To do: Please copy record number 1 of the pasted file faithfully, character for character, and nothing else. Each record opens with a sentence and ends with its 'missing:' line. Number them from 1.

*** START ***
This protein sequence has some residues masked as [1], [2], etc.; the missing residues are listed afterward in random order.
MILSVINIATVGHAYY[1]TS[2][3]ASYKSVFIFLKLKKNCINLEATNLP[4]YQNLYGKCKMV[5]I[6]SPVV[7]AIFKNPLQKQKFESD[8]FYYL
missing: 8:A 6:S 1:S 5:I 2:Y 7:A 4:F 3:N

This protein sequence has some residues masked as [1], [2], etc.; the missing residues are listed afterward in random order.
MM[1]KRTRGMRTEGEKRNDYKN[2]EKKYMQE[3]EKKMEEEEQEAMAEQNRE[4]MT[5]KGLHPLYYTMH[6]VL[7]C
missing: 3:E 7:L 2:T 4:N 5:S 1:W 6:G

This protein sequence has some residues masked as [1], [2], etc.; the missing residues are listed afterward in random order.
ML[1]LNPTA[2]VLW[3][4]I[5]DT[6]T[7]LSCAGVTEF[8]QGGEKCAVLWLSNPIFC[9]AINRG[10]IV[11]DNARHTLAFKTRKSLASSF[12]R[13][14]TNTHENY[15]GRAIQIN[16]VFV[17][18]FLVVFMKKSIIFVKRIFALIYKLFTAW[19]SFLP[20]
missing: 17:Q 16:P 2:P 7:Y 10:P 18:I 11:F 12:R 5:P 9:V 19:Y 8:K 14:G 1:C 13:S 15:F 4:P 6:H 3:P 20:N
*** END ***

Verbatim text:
This protein sequence has some residues masked as [1], [2], etc.; the missing residues are listed afterward in random order.
MILSVINIATVGHAYY[1]TS[2][3]ASYKSVFIFLKLKKNCINLEATNLP[4]YQNLYGKCKMV[5]I[6]SPVV[7]AIFKNPLQKQKFESD[8]FYYL
missing: 8:A 6:S 1:S 5:I 2:Y 7:A 4:F 3:N